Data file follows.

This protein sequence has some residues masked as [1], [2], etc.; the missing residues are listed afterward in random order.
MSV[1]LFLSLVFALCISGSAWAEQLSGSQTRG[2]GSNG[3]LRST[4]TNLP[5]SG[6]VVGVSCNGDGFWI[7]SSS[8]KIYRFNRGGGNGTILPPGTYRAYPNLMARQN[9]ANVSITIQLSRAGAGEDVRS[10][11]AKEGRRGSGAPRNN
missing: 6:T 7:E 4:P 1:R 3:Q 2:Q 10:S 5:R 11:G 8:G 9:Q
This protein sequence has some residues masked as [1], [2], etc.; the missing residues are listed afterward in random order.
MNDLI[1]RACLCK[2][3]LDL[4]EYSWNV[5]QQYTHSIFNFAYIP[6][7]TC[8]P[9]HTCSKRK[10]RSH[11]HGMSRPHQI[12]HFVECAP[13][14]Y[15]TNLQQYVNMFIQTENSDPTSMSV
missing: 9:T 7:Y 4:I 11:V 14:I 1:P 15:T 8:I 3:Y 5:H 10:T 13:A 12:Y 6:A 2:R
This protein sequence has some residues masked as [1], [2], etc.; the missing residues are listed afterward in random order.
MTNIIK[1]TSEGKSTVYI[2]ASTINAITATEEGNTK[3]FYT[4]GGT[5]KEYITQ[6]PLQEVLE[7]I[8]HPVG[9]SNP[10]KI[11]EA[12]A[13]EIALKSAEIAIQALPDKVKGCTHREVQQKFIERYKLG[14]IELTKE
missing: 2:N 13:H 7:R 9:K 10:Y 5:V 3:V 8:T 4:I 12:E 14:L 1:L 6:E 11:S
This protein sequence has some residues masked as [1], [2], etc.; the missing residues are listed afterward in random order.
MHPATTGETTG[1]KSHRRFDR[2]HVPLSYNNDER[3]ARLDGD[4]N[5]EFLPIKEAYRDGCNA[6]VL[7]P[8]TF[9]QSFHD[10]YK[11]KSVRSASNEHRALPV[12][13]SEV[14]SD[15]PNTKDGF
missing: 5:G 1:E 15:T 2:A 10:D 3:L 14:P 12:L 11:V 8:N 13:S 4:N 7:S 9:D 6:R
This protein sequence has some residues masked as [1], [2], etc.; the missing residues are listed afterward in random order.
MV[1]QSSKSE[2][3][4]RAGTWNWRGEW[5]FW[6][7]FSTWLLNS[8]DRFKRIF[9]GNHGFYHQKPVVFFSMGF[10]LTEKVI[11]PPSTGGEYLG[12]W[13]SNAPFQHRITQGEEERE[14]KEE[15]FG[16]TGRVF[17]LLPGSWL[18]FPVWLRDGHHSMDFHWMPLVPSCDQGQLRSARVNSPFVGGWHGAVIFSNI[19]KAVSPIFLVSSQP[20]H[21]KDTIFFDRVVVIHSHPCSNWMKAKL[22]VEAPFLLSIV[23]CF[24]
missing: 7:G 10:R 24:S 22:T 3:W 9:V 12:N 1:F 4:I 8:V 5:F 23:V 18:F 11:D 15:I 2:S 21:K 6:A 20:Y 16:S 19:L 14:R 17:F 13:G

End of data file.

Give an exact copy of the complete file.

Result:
This protein sequence has some residues masked as [1], [2], etc.; the missing residues are listed afterward in random order.
MSV[1]LFLSLVFALCISGSAWAEQLSGSQTRG[2]GSNG[3]LRST[4]TNLP[5]SG[6]VVGVSCNGDGFWI[7]SSS[8]KIYRFNRGGGNGTILPPGTYRAYPNLMARQN[9]ANVSITIQLSRAGAGEDVRS[10][11]AKEGRRGSGAPRNN
missing: 6:T 7:E 4:P 1:R 3:Q 2:Q 10:S 5:R 11:G 8:G 9:Q
This protein sequence has some residues masked as [1], [2], etc.; the missing residues are listed afterward in random order.
MNDLI[1]RACLCK[2][3]LDL[4]EYSWNV[5]QQYTHSIFNFAYIP[6][7]TC[8]P[9]HTCSKRK[10]RSH[11]HGMSRPHQI[12]HFVECAP[13][14]Y[15]TNLQQYVNMFIQTENSDPTSMSV
missing: 9:T 7:Y 4:I 11:V 14:I 1:P 15:T 8:I 3:Y 5:H 10:T 13:A 12:Y 6:A 2:R
This protein sequence has some residues masked as [1], [2], etc.; the missing residues are listed afterward in random order.
MTNIIK[1]TSEGKSTVYI[2]ASTINAITATEEGNTK[3]FYT[4]GGT[5]KEYITQ[6]PLQEVLE[7]I[8]HPVG[9]SNP[10]KI[11]EA[12]A[13]EIALKSAEIAIQALPDKVKGCTHREVQQKFIERYKLG[14]IELTKE
missing: 2:N 13:H 7:R 9:K 10:Y 5:V 3:V 8:T 4:I 12:E 14:L 1:L 6:E 11:S
This protein sequence has some residues masked as [1], [2], etc.; the missing residues are listed afterward in random order.
MHPATTGETTG[1]KSHRRFDR[2]HVPLSYNNDER[3]ARLDGD[4]N[5]EFLPIKEAYRDGCNA[6]VL[7]P[8]TF[9]QSFHD[10]YK[11]KSVRSASNEHRALPV[12][13]SEV[14]SD[15]PNTKDGF
missing: 5:G 1:E 15:T 2:A 10:D 3:L 14:P 12:L 11:V 8:N 13:S 4:N 7:S 9:D 6:R
This protein sequence has some residues masked as [1], [2], etc.; the missing residues are listed afterward in random order.
MV[1]QSSKSE[2][3][4]RAGTWNWRGEW[5]FW[6][7]FSTWLLNS[8]DRFKRIF[9]GNHGFYHQKPVVFFSMGF[10]LTEKVI[11]PPSTGGEYLG[12]W[13]SNAPFQHRITQGEEERE[14]KEE[15]FG[16]TGRVF[17]LLPGSWL[18]FPVWLRDGHHSMDFHWMPLVPSCDQGQLRSARVNSPFVGGWHGAVIFSNI[19]KAVSPIFLVSSQP[20]H[21]KDTIFFDRVVVIHSHPCSNWMKAKL[22]VEAPFLLSIV[23]CF[24]
missing: 7:G 10:R 24:S 22:T 3:W 9:V 12:N 1:F 4:I 8:V 5:F 23:V 18:F 11:D 15:I 2:S 21:K 6:A 20:Y 16:S 19:L 14:R 17:F 13:G